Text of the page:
• G02B6/42Coupling light guides with opto-electronic elements
    • G02B6/4201Packages, e.g. shape, construction, internal or external details
    • G02B6/4204Packages, e.g. shape, construction, internal or external details the coupling comprising intermediate optical elements, e.g. lenses, holograms
    • G02B6/4214Packages, e.g. shape, construction, internal or external details the coupling comprising intermediate optical elements, e.g. lenses, holograms the intermediate optical element having redirecting reflective means, e.g. mirrors, prisms for deflecting the radiation from horizontal to down- or upward direction toward a device

Abstract

An integrated circuit optical backplane die and associated semiconductor fabrication process are described for forming optical backplane mirror structures for perpendicularly deflecting optical signals out of the plane of the optical backplane die by selectively etching an optical waveguide semiconductor layer (103) on an optical backplane die wafer using an orientation-dependent anisotropic wet etch process to form a first recess opening (107) with angled semiconductor sidewall surfaces (106) on the optical waveguide semiconductor layer, where the angled semiconductor sidewall surfaces (106) are processed to form an optical backplane mirror (116) for perpendicularly deflecting optical signals to and from a lateral plane of the optical waveguide semiconductor layer.

Description

CROSS-REFERENCE TO RELATED APPLICATIONS

U.S. patent application Ser. No. 13/913,993, entitled “Optical Wafer and Die Probe Testing,” by inventors Michael B. McShane, Perry H. Pelley, and Tab A. Stephens, filed herewith Jun. 10, 2013, describes exemplary methods and systems and is incorporated by reference in its entirety.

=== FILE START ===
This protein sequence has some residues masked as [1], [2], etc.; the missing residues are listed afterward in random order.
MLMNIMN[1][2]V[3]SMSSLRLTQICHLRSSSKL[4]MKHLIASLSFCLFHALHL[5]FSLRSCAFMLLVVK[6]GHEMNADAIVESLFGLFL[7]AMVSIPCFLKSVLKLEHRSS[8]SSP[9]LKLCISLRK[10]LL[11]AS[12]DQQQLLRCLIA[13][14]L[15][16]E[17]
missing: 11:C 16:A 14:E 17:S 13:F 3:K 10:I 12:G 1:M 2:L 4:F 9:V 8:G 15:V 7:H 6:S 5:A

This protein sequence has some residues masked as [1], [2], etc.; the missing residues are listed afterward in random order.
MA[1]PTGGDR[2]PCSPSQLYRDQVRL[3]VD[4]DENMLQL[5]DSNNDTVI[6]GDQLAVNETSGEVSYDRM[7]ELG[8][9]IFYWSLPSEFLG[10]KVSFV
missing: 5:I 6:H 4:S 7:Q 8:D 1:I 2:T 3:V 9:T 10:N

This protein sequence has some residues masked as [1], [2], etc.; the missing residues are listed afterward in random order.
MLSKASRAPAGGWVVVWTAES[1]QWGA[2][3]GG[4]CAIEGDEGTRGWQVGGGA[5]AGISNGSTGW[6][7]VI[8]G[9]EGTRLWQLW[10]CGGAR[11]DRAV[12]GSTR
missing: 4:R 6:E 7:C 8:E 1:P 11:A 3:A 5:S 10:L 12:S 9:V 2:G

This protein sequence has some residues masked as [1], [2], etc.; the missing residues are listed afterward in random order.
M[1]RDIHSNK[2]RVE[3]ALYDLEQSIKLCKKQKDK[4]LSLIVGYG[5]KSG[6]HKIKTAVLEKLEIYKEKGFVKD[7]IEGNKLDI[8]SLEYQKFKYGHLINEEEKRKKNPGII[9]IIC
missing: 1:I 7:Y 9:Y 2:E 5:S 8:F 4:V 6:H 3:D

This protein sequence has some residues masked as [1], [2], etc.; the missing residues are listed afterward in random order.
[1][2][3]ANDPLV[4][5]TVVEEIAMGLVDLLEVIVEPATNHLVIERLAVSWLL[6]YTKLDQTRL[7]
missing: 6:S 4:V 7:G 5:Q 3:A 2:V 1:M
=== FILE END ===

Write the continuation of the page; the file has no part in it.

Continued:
U.S. patent application Ser. No. 13/914,021, entitled “Die Stack with Optical TSVS,” by inventors Perry H. Pelley, Tab A. Stephens, and Michael B. McShane, filed herewith Jun. 10, 2013, describes exemplary methods and systems and is incorporated by reference in its entirety.

U.S. patent application Ser. No. 13/914,049, entitled “Communication System Die Stack,” by inventors Tab A. Stephens, Perry H. Pelley, and Michael B. McShane, filed herewith Jun. 10, 2013, describes exemplary methods and systems and is incorporated by reference in its entirety.

U.S. patent application Ser. No. 13/914,089, entitled “Integration of a MEMS Beam with Optical Waveguide and Deflection in Two Dimensions,” by inventors Tab A. Stephens. Perry H. Pelley, and Michael B. McShane, filed herewith Jun. 10, 2013, describes exemplary methods and systems and is incorporated by reference in its entirety.

U.S. patent application Ser. No. 13/914,123, entitled “Method and Apparatus for Beam Control with Optical MEMS Beam Waveguide,” by inventor Perry H. Pelley, filed herewith Jun. 10, 2013, describes exemplary methods and systems and is incorporated by reference in its entirety.

U.S. patent application Ser. No. 13/914,149, entitled “Optical Redundancy,” by inventors Perry H. Pelley, Tab A. Stephens, and Michael B. McShane, filed herewith Jun. 10, 2013, describes exemplary methods and systems and is incorporated by reference in its entirety.